Are real Austrian economists neoclassical?

According to this lovely post, the answer is yes (ht Economist’s View).  Choice quote:

Does Davidson know what a neoclassical policy is? Does Boettke? Does anyone? I don’t think so, because neoclassical economics, as such, has no policy agenda. But whatever a neoclassical policy might be, Davidson assures us that Hayek is totally against it.

Now, although the term “neoclassical policy” is a pure nonsense term, I can guess how Davidson, after talking to a bunch of Austrians — I hope not Boetkke or Bruce Caldwell, who is also quoted in Davidson’s piece — picked up on the propensity of modern self-styled Austrians — generally followers of the fanatical Murray Rothbard, as distinguished from the authentic Austrians of Hayek’s generation — to deploy “neoclassical” as a term of abuse, providing sufficient justification for these modern Austrians to dismiss any economic doctrine or policy they don’t like by strategically applying the epithet “neoclassical” to it.

So let me assert flatly that F. A. Hayek was a neoclassical economist through and through. He was also an authentic Austrian economist, schooled in both branches of Austrian theory by way of his association with his primary teacher at the University of Vienna, Friedrich von Weiser, one of the two principal successors of Carl Menger, the founder of the Austrian School, and through his subsequent collaboration with Ludwig von Mises, a leading student of Eugen von Bohm-Bawerk, the other principal successor of Menger.

As well as placing Hayek in the economic mainstream (which most mainstream economists agree with), I love the fact that this post points out that neo-classical economics has no policy agenda.  Pure neo-classical economics provides an objective framework that helps us to describe issues – given this framework we could then apply a varying set of value judgements, which can then in turn justify almost ANY policy agenda.  The advantage of using the neo-classical framework is that we are forced to make our value judgements transparent – so that the trade-offs, and our assumed values, are plain to see!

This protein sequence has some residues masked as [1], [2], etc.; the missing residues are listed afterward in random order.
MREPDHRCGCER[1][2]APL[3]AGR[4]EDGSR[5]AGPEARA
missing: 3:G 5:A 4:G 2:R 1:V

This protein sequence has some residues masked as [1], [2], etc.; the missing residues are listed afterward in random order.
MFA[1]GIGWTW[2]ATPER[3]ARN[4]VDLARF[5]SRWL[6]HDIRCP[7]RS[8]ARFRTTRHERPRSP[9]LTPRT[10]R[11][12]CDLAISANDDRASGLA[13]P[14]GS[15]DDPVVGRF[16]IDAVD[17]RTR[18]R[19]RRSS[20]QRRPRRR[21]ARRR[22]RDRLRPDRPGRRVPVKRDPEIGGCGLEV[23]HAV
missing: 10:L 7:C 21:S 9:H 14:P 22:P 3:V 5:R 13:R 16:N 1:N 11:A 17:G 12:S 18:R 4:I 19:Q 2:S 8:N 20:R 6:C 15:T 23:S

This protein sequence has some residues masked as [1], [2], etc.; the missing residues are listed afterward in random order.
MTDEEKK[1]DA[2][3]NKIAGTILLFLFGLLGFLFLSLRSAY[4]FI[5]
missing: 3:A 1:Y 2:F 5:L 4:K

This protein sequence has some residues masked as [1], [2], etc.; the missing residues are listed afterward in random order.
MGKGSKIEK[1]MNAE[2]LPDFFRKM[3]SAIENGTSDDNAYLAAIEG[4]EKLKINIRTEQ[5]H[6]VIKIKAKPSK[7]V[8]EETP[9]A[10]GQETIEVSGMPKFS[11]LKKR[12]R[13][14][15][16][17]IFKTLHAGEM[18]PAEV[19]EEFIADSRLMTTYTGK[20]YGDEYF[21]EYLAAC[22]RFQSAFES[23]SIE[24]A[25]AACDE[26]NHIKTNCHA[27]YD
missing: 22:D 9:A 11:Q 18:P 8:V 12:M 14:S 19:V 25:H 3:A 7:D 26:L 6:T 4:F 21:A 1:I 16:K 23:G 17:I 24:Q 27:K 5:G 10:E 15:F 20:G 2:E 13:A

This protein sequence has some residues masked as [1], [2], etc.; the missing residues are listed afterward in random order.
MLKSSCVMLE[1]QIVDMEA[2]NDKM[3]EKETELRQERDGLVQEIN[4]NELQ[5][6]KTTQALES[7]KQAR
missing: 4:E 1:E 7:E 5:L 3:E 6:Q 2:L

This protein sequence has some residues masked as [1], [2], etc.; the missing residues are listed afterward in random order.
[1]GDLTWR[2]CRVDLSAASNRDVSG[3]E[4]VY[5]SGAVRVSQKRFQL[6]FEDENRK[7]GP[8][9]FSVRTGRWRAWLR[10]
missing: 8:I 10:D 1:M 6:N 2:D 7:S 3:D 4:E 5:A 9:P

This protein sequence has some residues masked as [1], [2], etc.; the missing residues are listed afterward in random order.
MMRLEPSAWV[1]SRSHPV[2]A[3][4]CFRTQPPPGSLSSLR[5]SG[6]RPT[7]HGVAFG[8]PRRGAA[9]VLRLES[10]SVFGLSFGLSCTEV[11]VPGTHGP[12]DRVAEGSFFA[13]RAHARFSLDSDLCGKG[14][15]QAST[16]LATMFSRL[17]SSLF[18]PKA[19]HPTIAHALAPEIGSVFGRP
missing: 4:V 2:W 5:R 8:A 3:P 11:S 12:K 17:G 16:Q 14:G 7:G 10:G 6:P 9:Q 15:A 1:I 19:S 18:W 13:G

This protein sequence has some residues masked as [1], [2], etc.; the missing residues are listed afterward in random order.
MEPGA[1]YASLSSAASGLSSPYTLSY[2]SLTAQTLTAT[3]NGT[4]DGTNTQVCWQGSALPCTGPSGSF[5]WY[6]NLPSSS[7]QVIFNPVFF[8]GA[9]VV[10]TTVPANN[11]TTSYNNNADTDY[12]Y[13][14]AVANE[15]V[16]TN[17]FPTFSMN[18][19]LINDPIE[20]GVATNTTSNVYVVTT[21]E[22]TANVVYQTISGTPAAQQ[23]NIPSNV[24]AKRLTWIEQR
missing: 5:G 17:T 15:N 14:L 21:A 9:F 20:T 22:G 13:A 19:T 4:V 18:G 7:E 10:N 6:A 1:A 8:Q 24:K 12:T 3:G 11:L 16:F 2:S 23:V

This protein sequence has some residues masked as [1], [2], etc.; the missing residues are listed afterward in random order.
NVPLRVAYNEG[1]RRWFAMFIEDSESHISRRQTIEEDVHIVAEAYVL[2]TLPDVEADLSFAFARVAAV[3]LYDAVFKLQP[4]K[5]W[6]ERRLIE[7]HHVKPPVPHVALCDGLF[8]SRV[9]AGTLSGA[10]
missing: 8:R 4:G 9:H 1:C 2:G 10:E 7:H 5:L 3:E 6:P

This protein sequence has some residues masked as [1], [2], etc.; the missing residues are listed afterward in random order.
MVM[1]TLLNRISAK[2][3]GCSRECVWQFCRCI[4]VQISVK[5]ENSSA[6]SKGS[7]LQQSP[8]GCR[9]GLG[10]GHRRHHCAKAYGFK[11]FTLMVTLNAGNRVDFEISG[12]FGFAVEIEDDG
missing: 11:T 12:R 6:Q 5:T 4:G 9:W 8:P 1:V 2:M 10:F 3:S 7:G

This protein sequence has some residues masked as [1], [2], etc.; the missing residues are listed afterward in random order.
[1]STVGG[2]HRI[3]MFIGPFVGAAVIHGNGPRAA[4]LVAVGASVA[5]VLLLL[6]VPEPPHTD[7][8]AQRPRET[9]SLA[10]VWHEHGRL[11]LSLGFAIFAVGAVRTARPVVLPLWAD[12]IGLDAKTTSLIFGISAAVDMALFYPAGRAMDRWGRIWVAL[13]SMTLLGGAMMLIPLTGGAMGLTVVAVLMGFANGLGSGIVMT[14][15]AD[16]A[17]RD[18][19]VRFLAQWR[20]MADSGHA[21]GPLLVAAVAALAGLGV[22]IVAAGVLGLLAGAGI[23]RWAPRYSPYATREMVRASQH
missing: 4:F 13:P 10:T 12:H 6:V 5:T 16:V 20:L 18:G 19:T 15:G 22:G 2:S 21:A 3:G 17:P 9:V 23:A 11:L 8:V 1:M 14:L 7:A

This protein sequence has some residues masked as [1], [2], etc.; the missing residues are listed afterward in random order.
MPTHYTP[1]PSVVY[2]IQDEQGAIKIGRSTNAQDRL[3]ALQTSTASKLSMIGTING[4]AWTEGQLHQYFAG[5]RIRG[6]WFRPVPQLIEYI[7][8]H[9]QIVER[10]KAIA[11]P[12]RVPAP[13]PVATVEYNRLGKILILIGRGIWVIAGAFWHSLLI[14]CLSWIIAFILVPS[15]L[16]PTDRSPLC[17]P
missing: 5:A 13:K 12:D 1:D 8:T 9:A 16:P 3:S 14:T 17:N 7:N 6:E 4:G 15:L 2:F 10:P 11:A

The confusion about what neo-classical economics is pervades all discussion of economics, so it is nice to see this issue pointed out here 😉

Update:  Krugman has a nice post on the issue here.

4 replies
  1. jamesz
    jamesz says:

    Economists can justify almost any policy agenda?! That’s not the impression I get from reading other economics blogs, which seem to spend much of their time criticising policy proposals!

    • Matt Nolan
      Matt Nolan says:

      Being able to criticise EVERY proposal is very similar to being about the justify every proposal right – it just takes less time to do, and time is scarce 😉

  2. Paul Walker
    Paul Walker says:

    Both Mises and Hayek were, in the beginning, neoclassical economists. Up until the socialist calculation debate Austrian economics was part of the neoclassical family. It was the use of GE by the market socialists in the calculation debate that made the Austrians see themselves as different from the neoclassicals,

    • Matt Nolan
      Matt Nolan says:

      The reason I find that a bit strange is that the calculation debate and market socialists were only a subset of neoclassical economics – they were not neoclassical economics in of itself.

      The debate about planning vs free markets was one within the discipline, about appropriate value judgments and evidence to apply to the neoclassical framework, rather than one that stepped outside of the framework.

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